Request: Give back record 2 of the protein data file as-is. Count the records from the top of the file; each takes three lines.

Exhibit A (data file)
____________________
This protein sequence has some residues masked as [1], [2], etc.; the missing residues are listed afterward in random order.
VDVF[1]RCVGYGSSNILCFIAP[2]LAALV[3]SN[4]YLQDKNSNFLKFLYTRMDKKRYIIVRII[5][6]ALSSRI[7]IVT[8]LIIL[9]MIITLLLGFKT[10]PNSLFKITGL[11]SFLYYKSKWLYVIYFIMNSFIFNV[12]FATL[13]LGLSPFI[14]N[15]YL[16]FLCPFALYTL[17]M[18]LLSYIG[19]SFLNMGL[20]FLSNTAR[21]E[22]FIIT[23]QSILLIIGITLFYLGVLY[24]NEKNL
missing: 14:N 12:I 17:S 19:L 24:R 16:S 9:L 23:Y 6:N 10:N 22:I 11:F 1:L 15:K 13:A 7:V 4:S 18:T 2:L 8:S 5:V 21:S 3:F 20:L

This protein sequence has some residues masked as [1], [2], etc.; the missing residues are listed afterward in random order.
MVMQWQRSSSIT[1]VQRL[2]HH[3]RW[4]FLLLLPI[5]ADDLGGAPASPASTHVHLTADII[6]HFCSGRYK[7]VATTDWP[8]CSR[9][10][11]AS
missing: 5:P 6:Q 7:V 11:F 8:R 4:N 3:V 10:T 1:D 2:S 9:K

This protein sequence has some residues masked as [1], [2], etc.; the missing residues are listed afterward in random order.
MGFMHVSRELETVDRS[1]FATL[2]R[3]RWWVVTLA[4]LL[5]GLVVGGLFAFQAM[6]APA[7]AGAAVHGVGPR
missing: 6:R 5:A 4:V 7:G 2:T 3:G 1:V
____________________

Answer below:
This protein sequence has some residues masked as [1], [2], etc.; the missing residues are listed afterward in random order.
MVMQWQRSSSIT[1]VQRL[2]HH[3]RW[4]FLLLLPI[5]ADDLGGAPASPASTHVHLTADII[6]HFCSGRYK[7]VATTDWP[8]CSR[9][10][11]AS
missing: 5:P 6:Q 7:V 11:F 8:R 4:N 3:V 10:T 1:D 2:S 9:K